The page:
Whenever I profess my love for split pea soup, the other person usually pulls a face and waves their hands disgustedly and says they can’t make it past its squishy green mushy appearance. Personally I love the color green. And I love peas. And ham. I don’t understand what’s not to like. But the other day I was strolling the aisles of Three Bears and spotted yellow split peas from Bob’s Red Mill and decided to give them a whirl. It even had a split pea soup recipe on the back.
The results were neither green nor mushy — it was more of a brothy soup. Or a stewp, as my husband likes to call pots full of things that are a cross between a soup and a stew.
Very tasty! And because I was feeling energetic I decided to make some sort of bready something or other to serve on the side and I remembered that the other day I was poking around in the kitchen closet looking for things to get rid of; cooking things and stuff — accoutrements, if you will — that I’ve collected but rarely use. If it’s just sitting there on the shelf gathering dust I figure I might as well take it to the thrift store and let someone else have a crack at putting it to use. I spotted the nifty but seldom-used popover pan on the top shelf. I’m all nostalgic about popovers because my mom used to make them occasionally when we were kids & they were so good still hot from the oven and filled with jelly. Nostalgia won out over paring down the accoutrements and I decided to keep the popover pan and promptly took to the internet to find a popover recipe.
I found Ina Garten’s and headed for the kitchen, only to discover we had no butter in the fridge. The husband is a butter fiend and often polishes it off without notifying me so that I can buy more. I headed back to the internet and found one with remarkably few ingredients. Betty Crocker’s Simple Popover Recipe calls for only eggs, flour, salt, and milk. I was skeptical and wondered if the results would be heavy and wooden without some sort of baking soda or baking powder tossed in. But I needn’t have worried. They were light and fluffy and just the right amount of crunchy/crispy on the outside. Richard thought the only thing that would have made them better was a little butter but he has only himself to blame for that.
Here are the recipes, which I recommend to you, especially on fall or winter evening with either yellow leaves or snow falling gently to the ground.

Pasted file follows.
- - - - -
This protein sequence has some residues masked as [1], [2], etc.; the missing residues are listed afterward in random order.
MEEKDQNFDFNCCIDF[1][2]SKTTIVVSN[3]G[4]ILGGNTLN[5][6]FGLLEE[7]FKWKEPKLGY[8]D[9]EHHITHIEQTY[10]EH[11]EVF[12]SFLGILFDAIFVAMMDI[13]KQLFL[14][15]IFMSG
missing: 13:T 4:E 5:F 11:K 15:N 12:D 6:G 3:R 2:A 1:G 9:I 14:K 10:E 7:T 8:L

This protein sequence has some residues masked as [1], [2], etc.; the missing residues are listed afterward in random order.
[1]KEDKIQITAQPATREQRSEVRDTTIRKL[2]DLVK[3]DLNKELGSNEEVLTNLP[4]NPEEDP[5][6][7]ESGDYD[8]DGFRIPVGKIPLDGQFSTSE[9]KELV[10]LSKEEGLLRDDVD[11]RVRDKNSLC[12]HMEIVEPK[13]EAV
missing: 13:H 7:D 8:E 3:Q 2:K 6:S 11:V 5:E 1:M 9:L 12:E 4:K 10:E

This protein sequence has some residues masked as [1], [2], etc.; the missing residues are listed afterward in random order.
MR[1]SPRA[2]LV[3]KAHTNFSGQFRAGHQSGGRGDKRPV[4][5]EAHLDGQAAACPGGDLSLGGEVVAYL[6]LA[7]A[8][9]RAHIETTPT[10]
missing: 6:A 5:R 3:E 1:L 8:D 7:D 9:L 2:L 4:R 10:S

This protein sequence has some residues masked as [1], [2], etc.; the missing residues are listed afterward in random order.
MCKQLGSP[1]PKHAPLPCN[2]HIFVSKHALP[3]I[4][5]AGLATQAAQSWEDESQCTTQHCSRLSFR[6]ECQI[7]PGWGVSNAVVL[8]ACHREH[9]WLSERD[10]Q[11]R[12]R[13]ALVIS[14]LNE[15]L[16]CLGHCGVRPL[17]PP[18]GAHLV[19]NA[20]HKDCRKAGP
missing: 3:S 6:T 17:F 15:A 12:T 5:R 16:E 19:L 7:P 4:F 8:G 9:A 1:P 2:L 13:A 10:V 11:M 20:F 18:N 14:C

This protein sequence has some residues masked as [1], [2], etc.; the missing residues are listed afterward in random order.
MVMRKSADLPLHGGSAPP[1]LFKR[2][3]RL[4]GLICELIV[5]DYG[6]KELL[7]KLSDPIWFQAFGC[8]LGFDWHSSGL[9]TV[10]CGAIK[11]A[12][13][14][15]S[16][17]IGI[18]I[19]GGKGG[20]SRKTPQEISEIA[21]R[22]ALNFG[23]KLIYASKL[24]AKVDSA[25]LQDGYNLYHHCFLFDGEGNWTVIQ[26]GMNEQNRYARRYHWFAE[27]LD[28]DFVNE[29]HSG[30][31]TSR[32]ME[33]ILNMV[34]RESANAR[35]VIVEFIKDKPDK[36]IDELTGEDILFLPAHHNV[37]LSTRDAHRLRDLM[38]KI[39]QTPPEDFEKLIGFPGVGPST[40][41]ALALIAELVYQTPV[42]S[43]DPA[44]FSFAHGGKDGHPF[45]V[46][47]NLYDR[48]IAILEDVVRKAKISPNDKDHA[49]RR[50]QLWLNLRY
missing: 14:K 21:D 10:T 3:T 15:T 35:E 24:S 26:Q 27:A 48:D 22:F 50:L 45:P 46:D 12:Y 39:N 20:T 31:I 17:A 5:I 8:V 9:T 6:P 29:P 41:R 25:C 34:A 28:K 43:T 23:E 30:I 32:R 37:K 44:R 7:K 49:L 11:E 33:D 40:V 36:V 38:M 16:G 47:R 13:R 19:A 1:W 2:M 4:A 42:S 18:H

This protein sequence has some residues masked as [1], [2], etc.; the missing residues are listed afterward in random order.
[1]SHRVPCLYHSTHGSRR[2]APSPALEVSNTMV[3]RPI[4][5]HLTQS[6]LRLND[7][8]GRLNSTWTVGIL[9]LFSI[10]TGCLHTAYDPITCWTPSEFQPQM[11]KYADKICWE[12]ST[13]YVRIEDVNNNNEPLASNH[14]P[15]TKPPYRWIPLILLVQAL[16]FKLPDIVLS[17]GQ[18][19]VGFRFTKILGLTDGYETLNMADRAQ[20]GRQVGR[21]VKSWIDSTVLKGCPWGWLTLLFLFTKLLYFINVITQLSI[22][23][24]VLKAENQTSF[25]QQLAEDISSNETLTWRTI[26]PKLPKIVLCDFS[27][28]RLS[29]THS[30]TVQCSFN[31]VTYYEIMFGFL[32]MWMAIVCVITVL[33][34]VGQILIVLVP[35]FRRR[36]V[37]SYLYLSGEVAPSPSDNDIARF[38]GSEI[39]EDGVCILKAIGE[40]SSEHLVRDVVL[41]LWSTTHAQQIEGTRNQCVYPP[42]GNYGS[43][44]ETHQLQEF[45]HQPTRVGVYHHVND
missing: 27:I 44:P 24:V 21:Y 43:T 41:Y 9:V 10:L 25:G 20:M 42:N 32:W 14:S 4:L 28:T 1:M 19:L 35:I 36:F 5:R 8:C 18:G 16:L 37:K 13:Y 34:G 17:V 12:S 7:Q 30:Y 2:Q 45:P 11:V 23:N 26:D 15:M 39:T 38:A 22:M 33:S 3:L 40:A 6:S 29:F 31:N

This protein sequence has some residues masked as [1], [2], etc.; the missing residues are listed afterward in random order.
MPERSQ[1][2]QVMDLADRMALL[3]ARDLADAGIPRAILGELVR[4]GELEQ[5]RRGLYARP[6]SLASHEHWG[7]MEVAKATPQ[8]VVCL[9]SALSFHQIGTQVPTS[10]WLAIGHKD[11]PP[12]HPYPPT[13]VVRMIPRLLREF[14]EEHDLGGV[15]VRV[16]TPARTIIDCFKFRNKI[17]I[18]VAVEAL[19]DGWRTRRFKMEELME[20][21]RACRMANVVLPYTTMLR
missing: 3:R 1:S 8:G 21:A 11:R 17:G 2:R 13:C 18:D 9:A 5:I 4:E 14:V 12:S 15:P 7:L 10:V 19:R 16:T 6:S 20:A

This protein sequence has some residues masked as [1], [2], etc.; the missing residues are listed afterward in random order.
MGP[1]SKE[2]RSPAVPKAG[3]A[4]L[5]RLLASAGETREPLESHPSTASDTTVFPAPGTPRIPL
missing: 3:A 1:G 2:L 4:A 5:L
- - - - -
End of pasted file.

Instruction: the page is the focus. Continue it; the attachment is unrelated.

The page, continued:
Yellow Split Pea Soup
Serves six to eight
1lb. (2 cups) split peas in the color of your choice
2 quarts water (I used low sodium chicken broth instead)
1 meaty ham bone (Three Bears had no meaty ham bones — unless I wanted to buy a whole ham — so I got a ham steak instead and chopped it up)
1 1/2 cups chopped onion
1 tsp. sea salt (I don’t think I added salt. I usually don’t. Plus, I figured the ham would be salty enough)
1/2 tsp. pepper
1/4 tsp. marjoram
1 bay leaf
1 cup diced celery
1 cup diced carrots
Sort and rinse split peas. Cover peas with 2 quarts water or broth and add ham, onion, and seasonings. Bring to a boil, reduce heat and simmer very gently for 1 1/2 hours. Add celery and carrots. Simmer for 30-40 minutes until vegetables are soft. Add salt and pepper to taste. I followed these directions, but I’m pretty sure you could also toss all the ingredients into the pot at once and let it simmer till the split peas are soft.
Note: Betty has other versions posted at her website — a lighter version of this recipe, herbed popovers, garlicky popovers, lemon dill, etc..
1 cup all-purpose flour
1 cup milk
1/2 tsp salt
Preheat oven to 450 degrees. Generously grease 6-cup popover pan or six 6-ounce custard cups. Beat eggs slightly in medium bowl. Beat in remaining ingredients just until smooth (do not overbeat). Fill cups about 1/2 full. Bake 20 minutes. Reduce oven temperature to 350 degrees. Bake 20 minutes longer or until deep golden brown. Immediately remove from cups. Serve hot.